The heart is a vital organ that pumps blood through the body, and is part of the body's circulatory system. It is capable of some seemingly amazing feats you may not be aware of. Here are seven things you should know about the heart.
The heart can beat on its own
The heart does not need a brain, or a body for that matter, to keep beating. The heart has its own electrical system that causes it to beat and pump blood. Because of this, the heart can continue to beat for a short time after brain death, or after being removed from the body. The heart will keep beating as long as it has oxygen.
The heart beats about 100,000 times a day
Your heart is a busy organ. The human heart beats about 100,000 times a day, which adds up to about 3 billion beats over an average lifetime. The blood that your heart pumps could travel about 60,000 miles through blood vessels. That's the distance your blood vessels would cover if laid out, end to end.
More women than men die from heart disease
Although heart disease is often stereotyped as a condition that afflicts men, slightly more women than men in the U.S. have died from the condition each year over the past three decades, according to the American Heart Association. For example, in 2009, heart disease was responsible for 401,495 deaths in U.S. women, and 386,436 deaths in U.S. men, the AHA says.
Heart rate is individual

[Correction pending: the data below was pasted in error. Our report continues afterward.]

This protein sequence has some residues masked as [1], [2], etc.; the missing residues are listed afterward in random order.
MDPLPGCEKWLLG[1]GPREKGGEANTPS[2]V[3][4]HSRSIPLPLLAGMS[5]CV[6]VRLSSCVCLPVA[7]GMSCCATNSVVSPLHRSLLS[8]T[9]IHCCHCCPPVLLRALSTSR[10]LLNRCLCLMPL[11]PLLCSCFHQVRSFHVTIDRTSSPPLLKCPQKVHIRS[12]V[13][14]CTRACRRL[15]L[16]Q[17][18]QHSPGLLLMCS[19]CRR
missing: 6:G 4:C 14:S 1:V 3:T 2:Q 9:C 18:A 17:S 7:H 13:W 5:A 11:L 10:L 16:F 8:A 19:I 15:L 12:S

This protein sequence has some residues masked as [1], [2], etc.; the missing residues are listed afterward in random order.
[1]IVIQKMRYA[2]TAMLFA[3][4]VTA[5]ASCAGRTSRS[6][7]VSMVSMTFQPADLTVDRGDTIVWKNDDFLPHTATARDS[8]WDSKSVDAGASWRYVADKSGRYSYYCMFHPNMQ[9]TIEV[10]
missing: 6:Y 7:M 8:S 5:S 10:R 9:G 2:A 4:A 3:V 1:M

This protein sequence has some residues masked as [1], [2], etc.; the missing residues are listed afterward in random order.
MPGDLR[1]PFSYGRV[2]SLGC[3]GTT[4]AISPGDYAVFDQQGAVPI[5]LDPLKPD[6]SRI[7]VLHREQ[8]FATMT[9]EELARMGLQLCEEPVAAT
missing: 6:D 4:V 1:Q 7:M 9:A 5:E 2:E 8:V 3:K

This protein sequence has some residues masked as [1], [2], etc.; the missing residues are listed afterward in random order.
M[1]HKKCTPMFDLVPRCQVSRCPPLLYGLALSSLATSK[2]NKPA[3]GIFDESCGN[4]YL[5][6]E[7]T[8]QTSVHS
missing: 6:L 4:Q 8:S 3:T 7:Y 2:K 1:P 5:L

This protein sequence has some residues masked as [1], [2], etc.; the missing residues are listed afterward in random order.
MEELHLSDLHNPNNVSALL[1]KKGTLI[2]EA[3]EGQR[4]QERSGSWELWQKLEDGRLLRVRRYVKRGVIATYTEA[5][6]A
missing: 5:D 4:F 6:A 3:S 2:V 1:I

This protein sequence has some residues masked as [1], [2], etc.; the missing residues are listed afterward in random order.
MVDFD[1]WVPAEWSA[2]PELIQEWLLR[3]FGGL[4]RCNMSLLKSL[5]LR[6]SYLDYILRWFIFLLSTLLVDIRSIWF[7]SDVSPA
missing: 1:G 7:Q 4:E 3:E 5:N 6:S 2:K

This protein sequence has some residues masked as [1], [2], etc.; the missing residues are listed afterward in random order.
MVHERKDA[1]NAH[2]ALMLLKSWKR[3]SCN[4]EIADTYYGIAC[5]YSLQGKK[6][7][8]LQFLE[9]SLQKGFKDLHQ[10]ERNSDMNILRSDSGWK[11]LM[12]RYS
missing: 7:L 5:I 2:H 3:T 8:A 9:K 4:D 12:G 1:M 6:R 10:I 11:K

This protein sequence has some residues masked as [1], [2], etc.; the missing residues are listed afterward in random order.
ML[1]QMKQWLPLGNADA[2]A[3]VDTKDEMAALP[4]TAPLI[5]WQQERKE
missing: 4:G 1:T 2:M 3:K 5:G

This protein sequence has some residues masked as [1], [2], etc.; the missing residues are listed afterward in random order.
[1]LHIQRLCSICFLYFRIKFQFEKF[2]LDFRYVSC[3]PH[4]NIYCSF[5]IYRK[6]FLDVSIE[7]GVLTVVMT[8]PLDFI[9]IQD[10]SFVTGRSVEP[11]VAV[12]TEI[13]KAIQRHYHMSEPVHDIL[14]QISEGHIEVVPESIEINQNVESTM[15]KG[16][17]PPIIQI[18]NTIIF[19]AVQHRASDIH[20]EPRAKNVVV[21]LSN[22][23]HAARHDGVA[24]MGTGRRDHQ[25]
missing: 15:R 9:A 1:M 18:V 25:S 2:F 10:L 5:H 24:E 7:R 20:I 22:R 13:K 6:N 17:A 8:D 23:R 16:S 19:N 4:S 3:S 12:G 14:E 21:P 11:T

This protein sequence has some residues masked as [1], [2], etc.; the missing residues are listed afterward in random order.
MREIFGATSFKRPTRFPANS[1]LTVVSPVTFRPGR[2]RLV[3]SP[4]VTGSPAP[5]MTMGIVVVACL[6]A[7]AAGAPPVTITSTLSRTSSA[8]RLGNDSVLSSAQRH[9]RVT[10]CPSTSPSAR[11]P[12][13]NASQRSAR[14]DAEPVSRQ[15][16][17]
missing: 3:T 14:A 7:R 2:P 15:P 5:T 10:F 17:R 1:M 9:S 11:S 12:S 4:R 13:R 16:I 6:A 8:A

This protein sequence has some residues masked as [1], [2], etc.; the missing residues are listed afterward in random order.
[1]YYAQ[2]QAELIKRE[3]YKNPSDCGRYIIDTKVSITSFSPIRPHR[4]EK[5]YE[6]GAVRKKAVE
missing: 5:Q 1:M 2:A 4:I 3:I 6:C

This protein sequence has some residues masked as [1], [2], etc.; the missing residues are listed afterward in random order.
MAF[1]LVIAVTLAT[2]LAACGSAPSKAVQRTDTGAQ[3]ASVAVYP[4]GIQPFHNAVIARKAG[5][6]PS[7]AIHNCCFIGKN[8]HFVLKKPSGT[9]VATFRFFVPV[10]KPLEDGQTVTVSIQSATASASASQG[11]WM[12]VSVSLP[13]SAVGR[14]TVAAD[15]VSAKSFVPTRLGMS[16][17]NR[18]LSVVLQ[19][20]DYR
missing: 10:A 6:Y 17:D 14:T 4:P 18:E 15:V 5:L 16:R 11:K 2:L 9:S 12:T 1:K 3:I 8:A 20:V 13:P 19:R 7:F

A person's heart rate, or the number of times the heart beats per minute, depends on many factors, including age, fitness level, body size and medication. Resting heart rate for adults is typically between 60 and 100 beats per minute.
Blood pressure is two numbers
Blood pressure is not a single measurement, but two: systolic pressure, or the pressure when the heart beats, and diastolic pressure, or the pressure when the heart rests between beats. It is typically written as systolic pressure (top number) over diastolic pressure (bottom number). Normal systolic blood pressure is below 120, and normal diastolic pressure is below 80.
Blood pressure should be taken in both arms
Although the American Heart Association recommends that people have their blood pressure measured in both arms at their first visit with a doctor, most people have their blood pressure taken in just one arm.
Studies suggest that taking a blood pressure measurement in both arms may better help determine heart disease risk. In one recent study, people who had different blood pressure readings in their right versus left arm were at increased risk for heart problems over a 13-year period.
Death of spouse can increase risk of heart attack
A recent study found that older adults who had lost their partner were about twice as likely to experience a heart attack or stroke during the month following their partner's death compared with people who had not lost their partner.
The study results support previous research suggesting that major life events, including the death of a spouse, can lead to a temporary increase in the risk for heart problems.
Some studies have suggested that people who are grieving experience short-term changes in blood pressure, stress hormone levels and factors that help with blood clotting.
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